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Fred Rodell, law professor at Yale Law School, last night climaxed an hour-long indictment of the present Supreme Court with the suggestion that "the nation will be better off if the Court temporarily abdicates."
Speaking with Arthur E. Sutherland, professor of Law, at a Law School Forum in Langdell Courtroom, Rodell attacked both the quantity and the quality of the Court's decisions in the last three years. He urged that the Court be regarded not as sacrosanct, but as merely "nine men with political power."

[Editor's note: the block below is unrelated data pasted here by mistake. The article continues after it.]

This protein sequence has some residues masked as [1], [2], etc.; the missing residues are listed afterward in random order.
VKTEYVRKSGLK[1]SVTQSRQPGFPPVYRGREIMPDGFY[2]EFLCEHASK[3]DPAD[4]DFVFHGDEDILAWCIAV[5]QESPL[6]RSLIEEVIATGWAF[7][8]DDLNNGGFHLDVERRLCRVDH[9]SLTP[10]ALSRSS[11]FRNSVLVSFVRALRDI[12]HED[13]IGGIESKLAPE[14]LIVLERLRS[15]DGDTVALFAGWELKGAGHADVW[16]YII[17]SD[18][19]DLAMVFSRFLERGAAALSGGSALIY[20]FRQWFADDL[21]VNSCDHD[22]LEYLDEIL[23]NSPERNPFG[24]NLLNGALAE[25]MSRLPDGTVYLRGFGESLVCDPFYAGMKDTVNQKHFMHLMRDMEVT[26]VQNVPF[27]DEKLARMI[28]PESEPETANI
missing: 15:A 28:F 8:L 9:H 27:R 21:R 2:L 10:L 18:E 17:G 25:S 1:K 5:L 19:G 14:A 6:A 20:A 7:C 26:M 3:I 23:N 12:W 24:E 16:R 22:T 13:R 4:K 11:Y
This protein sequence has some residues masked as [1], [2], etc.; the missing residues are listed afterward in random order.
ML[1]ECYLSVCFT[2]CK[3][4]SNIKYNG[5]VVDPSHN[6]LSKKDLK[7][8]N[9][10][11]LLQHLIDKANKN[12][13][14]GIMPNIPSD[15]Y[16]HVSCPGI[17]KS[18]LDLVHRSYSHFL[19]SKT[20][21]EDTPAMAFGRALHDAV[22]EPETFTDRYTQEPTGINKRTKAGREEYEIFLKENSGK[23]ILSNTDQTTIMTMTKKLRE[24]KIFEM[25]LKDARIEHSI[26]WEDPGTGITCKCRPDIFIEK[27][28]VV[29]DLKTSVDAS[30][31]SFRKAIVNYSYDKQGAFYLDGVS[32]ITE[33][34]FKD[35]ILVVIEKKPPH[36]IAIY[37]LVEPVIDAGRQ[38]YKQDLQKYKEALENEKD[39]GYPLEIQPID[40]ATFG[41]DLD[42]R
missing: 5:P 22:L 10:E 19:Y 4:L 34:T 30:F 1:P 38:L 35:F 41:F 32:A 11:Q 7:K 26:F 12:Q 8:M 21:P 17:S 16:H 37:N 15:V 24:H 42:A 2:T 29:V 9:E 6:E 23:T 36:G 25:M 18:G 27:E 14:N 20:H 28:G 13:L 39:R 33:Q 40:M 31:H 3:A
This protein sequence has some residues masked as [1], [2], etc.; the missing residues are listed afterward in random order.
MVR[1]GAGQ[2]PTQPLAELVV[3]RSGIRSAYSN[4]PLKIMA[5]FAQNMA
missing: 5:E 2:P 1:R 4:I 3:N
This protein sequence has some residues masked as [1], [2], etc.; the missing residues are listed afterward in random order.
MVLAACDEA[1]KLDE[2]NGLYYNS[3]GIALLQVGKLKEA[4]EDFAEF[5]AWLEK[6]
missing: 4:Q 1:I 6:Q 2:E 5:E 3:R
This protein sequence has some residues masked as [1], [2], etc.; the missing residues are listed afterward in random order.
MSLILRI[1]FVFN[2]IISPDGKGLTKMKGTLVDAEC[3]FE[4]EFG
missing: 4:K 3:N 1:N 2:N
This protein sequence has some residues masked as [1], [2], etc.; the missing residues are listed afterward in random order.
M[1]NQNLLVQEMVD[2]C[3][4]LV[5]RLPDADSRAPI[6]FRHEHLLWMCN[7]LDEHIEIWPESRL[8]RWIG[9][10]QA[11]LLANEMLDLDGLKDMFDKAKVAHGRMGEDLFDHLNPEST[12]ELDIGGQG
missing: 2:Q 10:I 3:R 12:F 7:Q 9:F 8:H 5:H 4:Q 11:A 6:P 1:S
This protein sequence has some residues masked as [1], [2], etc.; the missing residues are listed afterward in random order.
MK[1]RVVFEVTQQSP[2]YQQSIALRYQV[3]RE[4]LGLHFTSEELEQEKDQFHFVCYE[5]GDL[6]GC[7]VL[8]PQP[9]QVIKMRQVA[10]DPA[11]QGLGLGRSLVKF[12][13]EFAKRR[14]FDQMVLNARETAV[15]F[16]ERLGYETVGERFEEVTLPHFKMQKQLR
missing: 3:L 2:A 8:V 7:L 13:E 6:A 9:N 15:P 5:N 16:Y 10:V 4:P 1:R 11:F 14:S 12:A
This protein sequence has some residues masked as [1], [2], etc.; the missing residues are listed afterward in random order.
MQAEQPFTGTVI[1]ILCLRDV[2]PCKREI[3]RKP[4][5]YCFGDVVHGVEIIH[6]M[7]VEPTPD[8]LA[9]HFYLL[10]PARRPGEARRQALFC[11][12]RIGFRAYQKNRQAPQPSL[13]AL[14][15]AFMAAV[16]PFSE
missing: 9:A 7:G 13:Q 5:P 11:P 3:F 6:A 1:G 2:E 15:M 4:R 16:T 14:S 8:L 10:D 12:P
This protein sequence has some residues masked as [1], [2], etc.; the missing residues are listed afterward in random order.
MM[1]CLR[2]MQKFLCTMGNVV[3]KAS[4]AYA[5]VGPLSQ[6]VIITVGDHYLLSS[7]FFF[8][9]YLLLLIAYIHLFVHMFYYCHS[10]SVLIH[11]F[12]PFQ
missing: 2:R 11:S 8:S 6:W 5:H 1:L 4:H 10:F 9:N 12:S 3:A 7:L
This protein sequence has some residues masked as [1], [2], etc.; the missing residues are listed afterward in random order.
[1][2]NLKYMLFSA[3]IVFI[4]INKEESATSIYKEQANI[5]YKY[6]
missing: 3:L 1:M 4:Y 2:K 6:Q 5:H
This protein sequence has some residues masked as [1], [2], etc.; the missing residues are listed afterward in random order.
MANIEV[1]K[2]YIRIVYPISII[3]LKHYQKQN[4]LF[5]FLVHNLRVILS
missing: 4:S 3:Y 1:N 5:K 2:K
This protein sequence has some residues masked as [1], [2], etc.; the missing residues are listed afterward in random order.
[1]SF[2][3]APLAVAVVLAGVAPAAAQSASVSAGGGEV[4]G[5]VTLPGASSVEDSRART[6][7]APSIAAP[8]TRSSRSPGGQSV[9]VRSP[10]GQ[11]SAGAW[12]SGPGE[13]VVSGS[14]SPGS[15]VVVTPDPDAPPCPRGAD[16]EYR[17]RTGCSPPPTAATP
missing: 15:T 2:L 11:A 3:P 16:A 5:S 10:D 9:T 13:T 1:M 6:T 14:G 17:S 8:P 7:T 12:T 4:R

Of the nine, Rodell had praise for Justices Black and Douglas, whom he termed "the Court's only first class judicial statesmen." But he labelled Justice Frankfurter "the Emily Post of the Supreme Court" because of his "fetish for procedural issues" and opined-that "any student on the Harvard Law Review would make a better justice than Justice Burton."
In defense of the Court, Professor Sutherland termed Rodell's attacks "directly in line with our ancient tradition," of Court criticism. He cited similar attacks on Justices Brandeis, Hughes, and John Marshall, and urged that the present Court be judged "with understanding and above all, charity."
Citing specific decisions of the Court. Rodell especially deplored the recent trend of the opinions on the field of civil liberties which he believes is "the major issue in America today." He hit last week's upholding of the Feinberg Law.
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